More relevant to the prediction of violent behavior – and certainly something which TSA behavior detection officers, security and law enforcement personnel will pay attention to – is how a person dresses; wearing a long or heavy coat on a hot day, for example, is a potential red flag as it possibly suggests concealment of a weapon or some other potentially dangerous or illegal object. Although many civilians have the tendency to wear army surplus or tactical-type clothing, someone who dresses consistently in such a manner may be, potentially, displaying anti-social behavior. This is something of a grey area, however, since active or former military personal, law enforcement agents and private security operatives have a preference for such clothing.
Behavior detection involves the study of human facial expressions; none but the most highly-trained are adept at concealing their true thoughts or intentions, which are given away by eye-movement, the paling or flushing of the skin, perspiration, and – most importantly, what are known as “micro-expressions”, which are small, involuntary movements of facial muscles, causing tiny changes in the shape of the mouth, eyes, brow and jawline, among other things.
Once again, this is an area most studied by sales and business professionals, but body language is highly relevant to security-related work. Posture, hand and head movements and the crossing or uncrossing of legs and arms indicate whether a person is relaxed, tense, aggressive, deceptive, honest or friendly.
There is far more to the science of behavior detection, personality profiling and the prediction of violence than the basic points mentioned here, but the TSA has begun to learn the effectiveness of such knowledge. The agency did not pioneer the use of such methods at the nation’s airports: The Israelis have been using such training for some time. “Profiling” has become a dirty word; associated with making race-based judgments about individuals. The truth, however, is that profiling is practiced regularly and is effective when used in conjunction with other forms of analysis. Pure racial profiling is not an effective means of predicting behavior or intentions, but profiling based on the manner in which a person dresses, speaks, communicates and otherwise interacts with others can be one tool in the armory of the law enforcement or security professional.
One of the most basic, but effective, methods of violence prediction is, quite simply, the observation of behavior that doesn’t “fit”; simple actions people take that appear strangely random and unrelated to the environment or the situation. The human brain picks up on such small and, seemingly, innocuous details and then transmits tiny warning signals. When one gets “a bad feeling” about a person or situation, one should consider and analyze the reason behind it, rather than merely shrugging it off. Gavin DeBecker, one of the country’s leading experts on the prediction of violent behavior, wrote an excellent book on this subject, entitled The Gift of Fear.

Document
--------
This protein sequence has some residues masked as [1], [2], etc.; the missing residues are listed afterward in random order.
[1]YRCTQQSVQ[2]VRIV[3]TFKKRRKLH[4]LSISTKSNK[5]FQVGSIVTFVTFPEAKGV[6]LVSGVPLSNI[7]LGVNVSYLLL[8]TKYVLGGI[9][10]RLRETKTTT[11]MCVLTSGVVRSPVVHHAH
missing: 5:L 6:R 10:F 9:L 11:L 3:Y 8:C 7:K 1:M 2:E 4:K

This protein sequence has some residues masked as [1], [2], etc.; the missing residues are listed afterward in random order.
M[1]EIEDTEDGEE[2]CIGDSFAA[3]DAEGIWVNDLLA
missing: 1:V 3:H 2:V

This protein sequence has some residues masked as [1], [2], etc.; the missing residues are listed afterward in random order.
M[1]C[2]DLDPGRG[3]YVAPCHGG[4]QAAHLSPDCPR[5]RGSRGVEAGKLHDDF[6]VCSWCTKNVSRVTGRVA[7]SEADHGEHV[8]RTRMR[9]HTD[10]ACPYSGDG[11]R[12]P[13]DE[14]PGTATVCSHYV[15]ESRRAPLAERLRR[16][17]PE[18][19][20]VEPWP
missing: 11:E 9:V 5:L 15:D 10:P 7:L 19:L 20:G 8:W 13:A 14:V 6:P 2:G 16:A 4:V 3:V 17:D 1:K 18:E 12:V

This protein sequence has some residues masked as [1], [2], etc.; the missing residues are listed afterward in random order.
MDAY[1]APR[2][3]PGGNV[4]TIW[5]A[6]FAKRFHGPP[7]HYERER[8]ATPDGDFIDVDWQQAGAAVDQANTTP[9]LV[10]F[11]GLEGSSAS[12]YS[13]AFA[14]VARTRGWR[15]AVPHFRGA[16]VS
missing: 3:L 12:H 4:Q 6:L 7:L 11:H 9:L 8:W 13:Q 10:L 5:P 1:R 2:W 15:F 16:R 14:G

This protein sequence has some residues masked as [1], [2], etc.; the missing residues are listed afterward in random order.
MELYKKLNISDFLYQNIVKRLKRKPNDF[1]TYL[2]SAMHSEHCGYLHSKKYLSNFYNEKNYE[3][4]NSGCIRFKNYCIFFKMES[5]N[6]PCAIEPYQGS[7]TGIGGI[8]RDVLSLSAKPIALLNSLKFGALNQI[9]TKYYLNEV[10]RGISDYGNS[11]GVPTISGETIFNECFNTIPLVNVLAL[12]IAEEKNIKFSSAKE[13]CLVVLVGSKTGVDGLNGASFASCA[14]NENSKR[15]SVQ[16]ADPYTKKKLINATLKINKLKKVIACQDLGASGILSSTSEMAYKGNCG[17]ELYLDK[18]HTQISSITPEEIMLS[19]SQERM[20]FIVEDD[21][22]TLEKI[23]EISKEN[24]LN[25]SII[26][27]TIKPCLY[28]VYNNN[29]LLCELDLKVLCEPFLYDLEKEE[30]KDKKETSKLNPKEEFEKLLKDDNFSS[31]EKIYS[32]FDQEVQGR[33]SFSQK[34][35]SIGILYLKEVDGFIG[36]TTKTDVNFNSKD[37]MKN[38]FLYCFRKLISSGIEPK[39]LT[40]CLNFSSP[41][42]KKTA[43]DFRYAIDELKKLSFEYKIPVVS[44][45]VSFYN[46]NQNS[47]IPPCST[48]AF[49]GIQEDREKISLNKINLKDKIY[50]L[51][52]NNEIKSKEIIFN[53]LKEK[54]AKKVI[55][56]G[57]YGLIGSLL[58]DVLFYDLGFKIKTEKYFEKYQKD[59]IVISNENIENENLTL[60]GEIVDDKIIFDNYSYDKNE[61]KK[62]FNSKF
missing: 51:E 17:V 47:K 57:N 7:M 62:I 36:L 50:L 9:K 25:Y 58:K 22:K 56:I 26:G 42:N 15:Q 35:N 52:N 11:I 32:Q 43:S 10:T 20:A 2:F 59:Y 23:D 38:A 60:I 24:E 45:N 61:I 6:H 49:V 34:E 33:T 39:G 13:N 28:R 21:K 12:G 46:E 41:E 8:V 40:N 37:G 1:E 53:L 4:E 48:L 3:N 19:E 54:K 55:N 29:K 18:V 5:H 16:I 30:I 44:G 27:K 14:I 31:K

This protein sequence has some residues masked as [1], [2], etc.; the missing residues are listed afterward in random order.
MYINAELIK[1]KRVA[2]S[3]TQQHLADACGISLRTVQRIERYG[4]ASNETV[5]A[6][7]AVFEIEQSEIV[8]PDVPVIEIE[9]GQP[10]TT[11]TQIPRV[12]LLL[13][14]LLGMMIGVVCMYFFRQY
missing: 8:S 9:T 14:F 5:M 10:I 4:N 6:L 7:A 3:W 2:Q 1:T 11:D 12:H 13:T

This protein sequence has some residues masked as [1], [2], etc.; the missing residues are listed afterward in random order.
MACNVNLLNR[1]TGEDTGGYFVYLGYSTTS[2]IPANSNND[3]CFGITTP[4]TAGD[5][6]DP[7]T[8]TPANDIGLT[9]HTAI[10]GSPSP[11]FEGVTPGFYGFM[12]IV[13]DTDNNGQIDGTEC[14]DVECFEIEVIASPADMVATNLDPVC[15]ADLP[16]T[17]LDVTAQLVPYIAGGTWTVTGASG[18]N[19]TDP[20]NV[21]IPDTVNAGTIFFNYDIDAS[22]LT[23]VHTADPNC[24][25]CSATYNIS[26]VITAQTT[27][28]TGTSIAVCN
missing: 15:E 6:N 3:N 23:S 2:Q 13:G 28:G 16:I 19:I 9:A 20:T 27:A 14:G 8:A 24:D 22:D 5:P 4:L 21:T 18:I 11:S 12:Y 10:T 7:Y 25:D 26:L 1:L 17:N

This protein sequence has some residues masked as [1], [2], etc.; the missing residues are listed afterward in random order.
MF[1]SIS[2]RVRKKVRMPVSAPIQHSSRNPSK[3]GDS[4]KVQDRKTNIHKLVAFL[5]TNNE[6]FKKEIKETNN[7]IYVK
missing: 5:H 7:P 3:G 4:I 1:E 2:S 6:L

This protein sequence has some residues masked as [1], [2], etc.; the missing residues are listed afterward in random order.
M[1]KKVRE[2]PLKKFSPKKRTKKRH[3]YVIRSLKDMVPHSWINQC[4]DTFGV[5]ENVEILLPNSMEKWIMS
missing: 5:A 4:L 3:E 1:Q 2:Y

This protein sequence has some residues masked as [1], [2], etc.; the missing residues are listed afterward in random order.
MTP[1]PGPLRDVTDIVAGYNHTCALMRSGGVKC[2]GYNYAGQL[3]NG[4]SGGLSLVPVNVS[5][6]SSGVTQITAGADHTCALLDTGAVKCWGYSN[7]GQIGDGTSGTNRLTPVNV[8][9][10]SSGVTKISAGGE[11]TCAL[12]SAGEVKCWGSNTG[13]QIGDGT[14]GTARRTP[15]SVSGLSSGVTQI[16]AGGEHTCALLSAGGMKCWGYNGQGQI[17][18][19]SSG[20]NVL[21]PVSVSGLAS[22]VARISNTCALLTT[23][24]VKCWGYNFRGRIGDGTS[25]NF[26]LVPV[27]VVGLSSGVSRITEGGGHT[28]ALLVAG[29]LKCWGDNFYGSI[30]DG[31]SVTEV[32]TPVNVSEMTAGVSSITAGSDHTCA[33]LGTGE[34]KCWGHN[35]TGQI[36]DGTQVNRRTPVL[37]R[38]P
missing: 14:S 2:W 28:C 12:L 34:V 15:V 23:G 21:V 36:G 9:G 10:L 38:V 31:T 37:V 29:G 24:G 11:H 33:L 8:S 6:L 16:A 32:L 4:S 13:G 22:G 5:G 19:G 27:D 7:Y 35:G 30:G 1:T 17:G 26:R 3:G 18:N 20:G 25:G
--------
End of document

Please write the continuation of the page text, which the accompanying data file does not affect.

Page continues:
TSA Administrator John S. Pistole has described his agency’s use of behavior detection as “simply common sense.” Writing in USA Today in 2012, he said “Law enforcement does it every day in communities across the country and around the world.” He goes on to explain “TSA behavior-detection officers engage in casual conversations with travelers while looking and listening for behavioral cues such as facial expressions, body language or other behavior that may indicate a security risk.”
In a statement Friday, Pistole – referring to the shooting – said “No words can explain the horror that we experienced today when a shooter took the life of a member of our family and injured two TSA officers…” He visited the family of the murdered officer Saturday.
Behavior detection is part of the science of personality profiling and violence prediction that has become increasingly significant in the battle to detect and prevent terrorism and other criminal activity, even though the TSA offically denies the use of any type of profiling, it is – or should be – an essential part of how they operate. When used by well-trained and experienced practitioners, it is far more effective than requiring airline passengers to remove their shoes, prior to boarding an airplane. Currently, TSA officers appear to be neither correctly screened nor correctly trained. If, indeed, the agency has any place overseeing the nation’s transportation security, then the observation and prediction of human behavior should be one of its top priorities.
Editorial by Graham J Noble